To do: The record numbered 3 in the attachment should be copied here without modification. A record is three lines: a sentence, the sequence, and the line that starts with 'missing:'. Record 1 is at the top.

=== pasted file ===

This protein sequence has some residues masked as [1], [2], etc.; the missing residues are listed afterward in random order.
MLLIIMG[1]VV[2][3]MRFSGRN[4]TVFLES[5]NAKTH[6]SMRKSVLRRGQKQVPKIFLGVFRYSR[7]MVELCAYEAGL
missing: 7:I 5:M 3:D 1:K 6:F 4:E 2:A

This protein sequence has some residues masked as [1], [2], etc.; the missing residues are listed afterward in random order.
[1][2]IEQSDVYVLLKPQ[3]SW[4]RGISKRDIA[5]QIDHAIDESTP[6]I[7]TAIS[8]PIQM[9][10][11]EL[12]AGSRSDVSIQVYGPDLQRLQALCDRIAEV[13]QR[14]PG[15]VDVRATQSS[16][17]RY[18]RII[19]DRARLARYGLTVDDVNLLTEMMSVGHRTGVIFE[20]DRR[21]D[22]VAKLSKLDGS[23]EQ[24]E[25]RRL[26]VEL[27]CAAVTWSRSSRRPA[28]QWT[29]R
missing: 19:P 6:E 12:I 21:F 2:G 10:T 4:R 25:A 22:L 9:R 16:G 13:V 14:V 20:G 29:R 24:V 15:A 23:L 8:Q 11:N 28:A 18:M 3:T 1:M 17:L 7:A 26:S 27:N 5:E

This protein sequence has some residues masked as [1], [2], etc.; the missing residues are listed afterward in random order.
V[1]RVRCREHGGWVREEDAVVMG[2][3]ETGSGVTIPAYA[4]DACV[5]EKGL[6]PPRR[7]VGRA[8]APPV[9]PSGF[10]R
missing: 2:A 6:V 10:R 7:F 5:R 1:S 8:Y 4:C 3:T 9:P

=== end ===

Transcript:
This protein sequence has some residues masked as [1], [2], etc.; the missing residues are listed afterward in random order.
V[1]RVRCREHGGWVREEDAVVMG[2][3]ETGSGVTIPAYA[4]DACV[5]EKGL[6]PPRR[7]VGRA[8]APPV[9]PSGF[10]R
missing: 2:A 6:V 10:R 7:F 5:R 1:S 8:Y 4:C 3:T 9:P